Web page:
South Carolina's 6th congressional district
The 6th congressional district of South Carolina is a congressional district in central and eastern South Carolina. It includes all of Allendale, Bamberg, Clarendon, Colleton, Hampton, Jasper and Williamsburg counties and parts of Beaufort, Berkeley, Calhoun, Charleston, Dorchester, Orangeburg, Richland and Sumter counties. The district borders were shifted south in the 2012 redistricting. It lost its share of the North Carolina border, and now takes in part of the area near the South Carolina-Georgia border.
|South Carolina's 6th congressional district|
South Carolina's 6th congressional district - since January 3, 2013.
The district's current configuration dates from a deal struck in the early 1990s between state Republicans and Democrats in the South Carolina General Assembly to create a majority-black district. The rural counties of the historical black belt in South Carolina make up much of the district, but it sweeps south to include most of the majority-black precincts in and around Charleston, and sweeps west to include most of the majority-black precincts in and around Columbia. In all of its configurations, its politics have been dominated by black voters in the Columbia and Charleston areas.
Following the Reconstruction era, the white Democratic-dominated legislature passed Jim Crow laws, as well as a new constitution in 1895 that effectively disfranchised blacks, crippling the Republican Party in the state. For most of the next 60 years, South Carolina was essentially a one-party state dominated by the Democrats, and blacks were nearly excluded from the political system.
Demographic and political changes have included the Great Migration of blacks out of the state during the Jim Crow era in the first half of the 20th century. At the same time, many white Democrats felt chagrin at the national party's greater support of civil rights for blacks from the 1940s onward, and began splitting their tickets in federal elections. After successes of the Civil Rights Movement in gaining passage of federal legislation in the mid-1960s to enforce their constitutional rights and ability to vote, blacks in South Carolina supported national Democratic candidates. White conservatives began moving into the Republican Party in the 1980s.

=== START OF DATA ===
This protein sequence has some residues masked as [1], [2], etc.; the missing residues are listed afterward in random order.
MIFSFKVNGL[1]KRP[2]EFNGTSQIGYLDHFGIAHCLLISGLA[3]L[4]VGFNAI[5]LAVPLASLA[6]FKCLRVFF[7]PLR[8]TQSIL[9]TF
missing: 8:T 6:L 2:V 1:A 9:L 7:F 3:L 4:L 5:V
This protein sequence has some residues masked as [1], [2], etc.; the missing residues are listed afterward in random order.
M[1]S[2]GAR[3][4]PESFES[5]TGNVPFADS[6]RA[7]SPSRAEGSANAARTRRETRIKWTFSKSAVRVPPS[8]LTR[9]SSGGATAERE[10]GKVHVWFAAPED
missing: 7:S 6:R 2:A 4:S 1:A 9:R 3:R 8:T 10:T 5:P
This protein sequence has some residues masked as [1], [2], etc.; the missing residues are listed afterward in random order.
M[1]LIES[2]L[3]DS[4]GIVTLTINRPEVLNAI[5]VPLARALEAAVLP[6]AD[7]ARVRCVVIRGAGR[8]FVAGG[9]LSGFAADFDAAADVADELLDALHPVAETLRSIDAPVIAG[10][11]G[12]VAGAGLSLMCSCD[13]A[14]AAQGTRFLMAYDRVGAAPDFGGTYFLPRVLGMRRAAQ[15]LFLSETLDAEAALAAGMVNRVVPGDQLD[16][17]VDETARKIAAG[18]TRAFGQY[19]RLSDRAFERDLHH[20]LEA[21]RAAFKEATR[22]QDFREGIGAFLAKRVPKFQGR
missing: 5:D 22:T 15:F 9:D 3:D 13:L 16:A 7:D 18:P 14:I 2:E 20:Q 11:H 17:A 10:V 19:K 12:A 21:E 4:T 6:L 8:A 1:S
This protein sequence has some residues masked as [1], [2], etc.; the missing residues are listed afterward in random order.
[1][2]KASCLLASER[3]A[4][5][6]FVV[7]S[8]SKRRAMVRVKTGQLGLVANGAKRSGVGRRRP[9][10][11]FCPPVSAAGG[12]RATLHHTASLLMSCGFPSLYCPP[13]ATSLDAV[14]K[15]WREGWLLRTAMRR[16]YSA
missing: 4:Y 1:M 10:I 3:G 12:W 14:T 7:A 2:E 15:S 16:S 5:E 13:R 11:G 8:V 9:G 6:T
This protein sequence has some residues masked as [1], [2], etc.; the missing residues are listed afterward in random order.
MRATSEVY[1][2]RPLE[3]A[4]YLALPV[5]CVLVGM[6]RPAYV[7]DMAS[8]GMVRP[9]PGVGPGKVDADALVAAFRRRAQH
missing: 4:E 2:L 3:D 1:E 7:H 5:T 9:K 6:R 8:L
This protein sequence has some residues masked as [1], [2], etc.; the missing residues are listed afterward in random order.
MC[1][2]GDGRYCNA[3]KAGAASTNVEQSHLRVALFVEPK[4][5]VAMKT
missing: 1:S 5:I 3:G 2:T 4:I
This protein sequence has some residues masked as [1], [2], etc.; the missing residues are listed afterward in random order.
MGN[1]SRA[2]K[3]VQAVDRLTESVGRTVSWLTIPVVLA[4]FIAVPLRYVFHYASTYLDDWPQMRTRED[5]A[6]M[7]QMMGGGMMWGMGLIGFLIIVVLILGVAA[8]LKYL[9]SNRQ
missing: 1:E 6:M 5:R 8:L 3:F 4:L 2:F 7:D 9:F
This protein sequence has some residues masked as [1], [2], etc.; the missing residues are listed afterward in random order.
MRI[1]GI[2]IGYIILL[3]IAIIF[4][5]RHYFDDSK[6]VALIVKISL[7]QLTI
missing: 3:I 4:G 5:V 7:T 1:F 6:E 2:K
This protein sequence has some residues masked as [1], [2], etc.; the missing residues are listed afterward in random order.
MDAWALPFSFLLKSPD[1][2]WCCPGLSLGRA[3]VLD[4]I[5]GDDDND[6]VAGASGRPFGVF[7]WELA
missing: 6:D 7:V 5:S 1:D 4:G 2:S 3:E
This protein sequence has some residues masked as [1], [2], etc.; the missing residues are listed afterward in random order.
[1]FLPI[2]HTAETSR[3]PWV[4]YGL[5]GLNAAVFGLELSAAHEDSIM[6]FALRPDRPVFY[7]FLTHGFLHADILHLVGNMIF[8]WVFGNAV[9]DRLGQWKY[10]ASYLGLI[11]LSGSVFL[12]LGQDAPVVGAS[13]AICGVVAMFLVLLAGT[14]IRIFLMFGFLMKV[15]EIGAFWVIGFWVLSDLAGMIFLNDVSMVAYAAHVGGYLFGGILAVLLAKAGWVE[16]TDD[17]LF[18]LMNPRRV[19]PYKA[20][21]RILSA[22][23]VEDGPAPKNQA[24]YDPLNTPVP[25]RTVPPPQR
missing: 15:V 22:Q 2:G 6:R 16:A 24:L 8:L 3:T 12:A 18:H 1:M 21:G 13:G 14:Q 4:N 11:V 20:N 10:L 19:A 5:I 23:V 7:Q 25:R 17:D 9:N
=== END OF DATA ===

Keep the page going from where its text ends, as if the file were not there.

Since the late 20th century, South Carolina politics have been very racially polarized. Republicans in South Carolina have been mostly white, and most African Americans in the state continue to support the Democrats. In the 21st century, the 6th is considered the only "safe" Democratic district in the state.
Before 1993, this district included the northeastern part of the state, from Darlington to Myrtle Beach. In this configuration, it was a classic "Yellow Dog" Democratic district; from the end of Reconstruction until 1993, it only elected two Republicans, both for a single term. In 2012, the new 7th congressional district was created; it includes much of the territory that was in the 6th for most of the 20th century.
Election results from presidential racesEdit
|2004||John Kerry 61 - 39%|
|2008||Barack Obama 70.1 - 28.9%|
|2012||Barack Obama 70.9 - 28.1%|
|2016||Hillary Clinton 66.8 - 30.3%|
List of members representing the districtEdit
- "Partisan Voting Index – Districts of the 115th Congress" (PDF). The Cook Political Report. April 7, 2017. Retrieved April 7, 2017.
- Martis, Kenneth C. (1989). The Historical Atlas of Political Parties in the United States Congress. New York: Macmillan Publishing Company.
- Martis, Kenneth C. (1982). The Historical Atlas of United States Congressional Districts. New York: Macmillan Publishing Company.
- Congressional Biographical Directory of the United States 1774–present